India’s highest denomination banknote, the 2,000-rupee note introduced in 2016 for economic remonetization, is set to be withdrawn by the Reserve Bank of India. This action was ordered on May 19, allowing individuals until the end of September to exchange or deposit them with banks. As of September 1, about 7% of the 3.56 trillion rupees in circulation still remain unbanked.
The distinctive pink-hued note quickly gained popularity as a storage of value and the preferred choice for substantial cash transactions following Prime Minister Narendra Modi’s sudden move to invalidate 1,000 and 500 rupee notes in an anti-corruption initiative.
The RBI’s withdrawal notice stated that these notes have served their purpose and are no longer commonly used. It also cited its “clean note policy” to replace worn-out notes within four to five years. The announcement in May led to a temporary uptick in consumption for India’s economy, with reports of bustling jewelry shops selling gold at a premium.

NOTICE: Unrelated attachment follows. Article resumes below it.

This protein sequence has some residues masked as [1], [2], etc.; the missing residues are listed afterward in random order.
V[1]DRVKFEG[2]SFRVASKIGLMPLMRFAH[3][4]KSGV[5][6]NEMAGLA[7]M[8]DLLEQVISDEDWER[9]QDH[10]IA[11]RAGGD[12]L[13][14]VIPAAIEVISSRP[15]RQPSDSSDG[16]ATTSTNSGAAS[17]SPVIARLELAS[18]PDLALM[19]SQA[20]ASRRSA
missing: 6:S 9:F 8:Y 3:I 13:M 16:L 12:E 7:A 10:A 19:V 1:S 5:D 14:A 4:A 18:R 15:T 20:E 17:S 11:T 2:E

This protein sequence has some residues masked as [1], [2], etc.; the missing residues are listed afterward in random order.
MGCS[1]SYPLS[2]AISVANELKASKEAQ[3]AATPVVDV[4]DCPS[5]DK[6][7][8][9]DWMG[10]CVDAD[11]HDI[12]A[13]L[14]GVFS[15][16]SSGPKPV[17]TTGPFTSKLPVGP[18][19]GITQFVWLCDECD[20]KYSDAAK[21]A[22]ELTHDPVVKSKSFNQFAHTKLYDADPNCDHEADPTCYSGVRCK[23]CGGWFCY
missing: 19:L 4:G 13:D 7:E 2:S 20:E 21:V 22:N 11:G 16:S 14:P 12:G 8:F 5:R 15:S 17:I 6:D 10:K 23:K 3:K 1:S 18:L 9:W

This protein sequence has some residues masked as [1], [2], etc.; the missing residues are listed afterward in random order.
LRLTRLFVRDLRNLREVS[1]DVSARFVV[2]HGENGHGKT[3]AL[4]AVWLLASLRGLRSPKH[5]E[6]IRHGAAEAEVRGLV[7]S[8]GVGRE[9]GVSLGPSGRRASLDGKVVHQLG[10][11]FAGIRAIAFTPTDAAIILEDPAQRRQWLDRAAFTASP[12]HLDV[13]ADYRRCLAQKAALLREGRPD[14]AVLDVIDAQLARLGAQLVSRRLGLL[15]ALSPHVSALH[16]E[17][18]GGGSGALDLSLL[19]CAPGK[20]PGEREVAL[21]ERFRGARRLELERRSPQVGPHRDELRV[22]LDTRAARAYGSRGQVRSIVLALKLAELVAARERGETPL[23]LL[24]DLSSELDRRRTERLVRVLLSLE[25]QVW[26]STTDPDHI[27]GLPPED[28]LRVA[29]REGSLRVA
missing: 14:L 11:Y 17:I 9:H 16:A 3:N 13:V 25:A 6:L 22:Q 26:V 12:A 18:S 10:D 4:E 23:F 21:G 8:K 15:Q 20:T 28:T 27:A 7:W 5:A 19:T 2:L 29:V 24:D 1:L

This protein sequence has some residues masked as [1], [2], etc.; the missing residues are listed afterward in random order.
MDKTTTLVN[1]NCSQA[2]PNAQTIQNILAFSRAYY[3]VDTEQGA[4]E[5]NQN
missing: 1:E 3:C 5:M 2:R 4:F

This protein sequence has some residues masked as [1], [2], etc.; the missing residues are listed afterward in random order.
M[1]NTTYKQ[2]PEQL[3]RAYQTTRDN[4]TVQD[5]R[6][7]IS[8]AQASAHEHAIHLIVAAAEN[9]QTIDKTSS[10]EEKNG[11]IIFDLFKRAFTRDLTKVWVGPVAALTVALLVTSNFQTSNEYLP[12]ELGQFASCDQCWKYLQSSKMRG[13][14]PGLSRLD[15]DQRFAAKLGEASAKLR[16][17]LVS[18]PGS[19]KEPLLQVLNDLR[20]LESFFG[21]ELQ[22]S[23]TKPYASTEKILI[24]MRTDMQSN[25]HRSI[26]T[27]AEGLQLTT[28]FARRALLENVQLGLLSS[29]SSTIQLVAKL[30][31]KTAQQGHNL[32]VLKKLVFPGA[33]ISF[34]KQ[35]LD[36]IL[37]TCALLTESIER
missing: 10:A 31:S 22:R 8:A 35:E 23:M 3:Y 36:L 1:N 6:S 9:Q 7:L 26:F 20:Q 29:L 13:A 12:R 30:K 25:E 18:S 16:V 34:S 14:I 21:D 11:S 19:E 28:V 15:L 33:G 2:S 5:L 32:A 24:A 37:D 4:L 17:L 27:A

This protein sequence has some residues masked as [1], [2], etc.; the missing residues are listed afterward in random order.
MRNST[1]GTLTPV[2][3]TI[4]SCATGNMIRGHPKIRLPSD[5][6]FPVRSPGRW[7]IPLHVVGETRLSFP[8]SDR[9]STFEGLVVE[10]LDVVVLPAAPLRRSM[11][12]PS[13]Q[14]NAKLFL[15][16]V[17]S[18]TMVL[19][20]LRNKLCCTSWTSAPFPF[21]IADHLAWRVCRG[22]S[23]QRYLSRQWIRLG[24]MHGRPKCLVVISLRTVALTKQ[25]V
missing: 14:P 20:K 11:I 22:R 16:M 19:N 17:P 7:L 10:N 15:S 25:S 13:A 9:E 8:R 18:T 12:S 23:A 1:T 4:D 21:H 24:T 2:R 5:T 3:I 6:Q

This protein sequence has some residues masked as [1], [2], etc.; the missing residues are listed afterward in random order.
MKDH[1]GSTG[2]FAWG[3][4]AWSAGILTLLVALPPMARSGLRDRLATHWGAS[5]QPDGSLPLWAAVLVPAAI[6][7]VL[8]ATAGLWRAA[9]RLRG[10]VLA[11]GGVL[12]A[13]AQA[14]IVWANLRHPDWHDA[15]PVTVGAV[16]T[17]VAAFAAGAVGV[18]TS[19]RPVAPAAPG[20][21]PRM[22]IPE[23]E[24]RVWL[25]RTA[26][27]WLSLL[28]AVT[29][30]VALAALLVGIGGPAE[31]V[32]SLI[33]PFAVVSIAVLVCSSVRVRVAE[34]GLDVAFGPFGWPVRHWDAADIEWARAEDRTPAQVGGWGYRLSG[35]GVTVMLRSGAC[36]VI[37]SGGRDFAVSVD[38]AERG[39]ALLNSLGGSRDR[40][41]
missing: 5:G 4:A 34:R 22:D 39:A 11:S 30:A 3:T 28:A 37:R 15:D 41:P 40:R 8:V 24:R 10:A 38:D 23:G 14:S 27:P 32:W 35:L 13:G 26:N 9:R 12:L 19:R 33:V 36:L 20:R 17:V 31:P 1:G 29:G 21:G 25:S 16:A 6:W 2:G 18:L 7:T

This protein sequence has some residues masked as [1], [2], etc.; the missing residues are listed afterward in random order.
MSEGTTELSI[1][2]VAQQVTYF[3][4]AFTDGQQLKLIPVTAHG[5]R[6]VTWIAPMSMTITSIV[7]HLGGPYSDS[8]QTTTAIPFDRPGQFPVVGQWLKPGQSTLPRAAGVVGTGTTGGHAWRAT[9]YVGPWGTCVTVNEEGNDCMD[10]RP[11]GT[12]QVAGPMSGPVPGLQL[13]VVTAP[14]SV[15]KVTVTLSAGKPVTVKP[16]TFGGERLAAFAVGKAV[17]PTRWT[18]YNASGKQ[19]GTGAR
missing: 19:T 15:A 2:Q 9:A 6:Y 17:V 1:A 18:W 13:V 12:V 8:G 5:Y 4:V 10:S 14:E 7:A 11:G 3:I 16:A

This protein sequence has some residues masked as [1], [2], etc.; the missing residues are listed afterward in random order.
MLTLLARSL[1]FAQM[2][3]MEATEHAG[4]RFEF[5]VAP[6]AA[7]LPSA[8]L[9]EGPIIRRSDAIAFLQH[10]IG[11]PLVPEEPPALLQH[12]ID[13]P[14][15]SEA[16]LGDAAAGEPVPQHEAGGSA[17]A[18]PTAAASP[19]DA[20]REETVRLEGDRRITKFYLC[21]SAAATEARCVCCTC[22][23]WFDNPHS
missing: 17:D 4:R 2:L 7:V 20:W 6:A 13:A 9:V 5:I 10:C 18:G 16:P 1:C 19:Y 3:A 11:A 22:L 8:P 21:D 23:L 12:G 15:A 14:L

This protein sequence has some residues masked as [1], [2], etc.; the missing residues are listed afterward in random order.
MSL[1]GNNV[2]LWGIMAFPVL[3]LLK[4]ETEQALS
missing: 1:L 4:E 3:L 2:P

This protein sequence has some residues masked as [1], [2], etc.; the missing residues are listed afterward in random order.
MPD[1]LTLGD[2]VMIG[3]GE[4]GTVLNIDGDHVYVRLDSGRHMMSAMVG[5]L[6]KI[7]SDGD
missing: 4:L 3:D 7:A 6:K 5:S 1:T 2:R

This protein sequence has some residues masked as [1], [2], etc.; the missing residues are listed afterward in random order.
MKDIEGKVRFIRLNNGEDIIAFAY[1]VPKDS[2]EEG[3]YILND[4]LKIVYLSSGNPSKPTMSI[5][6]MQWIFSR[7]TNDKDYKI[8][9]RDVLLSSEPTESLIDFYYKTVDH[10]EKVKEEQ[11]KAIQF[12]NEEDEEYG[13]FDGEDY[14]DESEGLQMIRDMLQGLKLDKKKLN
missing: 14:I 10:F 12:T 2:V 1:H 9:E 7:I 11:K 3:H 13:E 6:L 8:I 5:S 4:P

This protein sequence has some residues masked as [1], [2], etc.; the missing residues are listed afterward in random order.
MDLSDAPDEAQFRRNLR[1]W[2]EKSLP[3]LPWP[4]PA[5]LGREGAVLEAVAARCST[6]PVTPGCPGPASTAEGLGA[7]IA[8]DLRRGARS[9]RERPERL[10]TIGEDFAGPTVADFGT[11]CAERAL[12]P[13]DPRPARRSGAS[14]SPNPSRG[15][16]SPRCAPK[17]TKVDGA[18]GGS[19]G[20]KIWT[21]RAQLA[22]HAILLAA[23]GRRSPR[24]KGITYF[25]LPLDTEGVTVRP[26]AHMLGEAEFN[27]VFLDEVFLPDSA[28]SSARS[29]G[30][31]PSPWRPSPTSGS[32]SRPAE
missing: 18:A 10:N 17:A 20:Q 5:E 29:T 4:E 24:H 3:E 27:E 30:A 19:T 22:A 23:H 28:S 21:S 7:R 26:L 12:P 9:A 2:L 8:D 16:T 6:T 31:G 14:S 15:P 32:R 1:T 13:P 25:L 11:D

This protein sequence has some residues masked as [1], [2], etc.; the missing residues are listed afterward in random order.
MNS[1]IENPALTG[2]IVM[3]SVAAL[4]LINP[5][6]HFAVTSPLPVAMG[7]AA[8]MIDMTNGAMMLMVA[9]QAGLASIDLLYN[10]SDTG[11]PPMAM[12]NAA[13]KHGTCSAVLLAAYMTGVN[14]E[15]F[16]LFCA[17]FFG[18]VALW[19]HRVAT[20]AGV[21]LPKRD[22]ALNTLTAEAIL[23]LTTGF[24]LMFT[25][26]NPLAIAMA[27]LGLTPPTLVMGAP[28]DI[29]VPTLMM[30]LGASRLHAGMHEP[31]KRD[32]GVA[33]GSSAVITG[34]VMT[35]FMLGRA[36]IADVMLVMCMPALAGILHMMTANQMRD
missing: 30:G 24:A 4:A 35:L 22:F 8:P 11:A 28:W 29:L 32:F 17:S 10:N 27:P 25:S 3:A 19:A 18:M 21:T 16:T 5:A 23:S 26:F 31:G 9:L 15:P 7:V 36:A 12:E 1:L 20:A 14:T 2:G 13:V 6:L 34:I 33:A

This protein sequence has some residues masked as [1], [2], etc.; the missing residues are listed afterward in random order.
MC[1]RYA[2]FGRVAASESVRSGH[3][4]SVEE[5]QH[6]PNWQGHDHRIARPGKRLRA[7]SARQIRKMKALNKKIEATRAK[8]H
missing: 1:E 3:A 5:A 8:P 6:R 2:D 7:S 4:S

While these notes will remain legal tender beyond September 30, they will no longer be accepted for regular transactions and can only be exchanged directly with the RBI. Holders seeking exceptions to the general deadline will need to provide a valid explanation.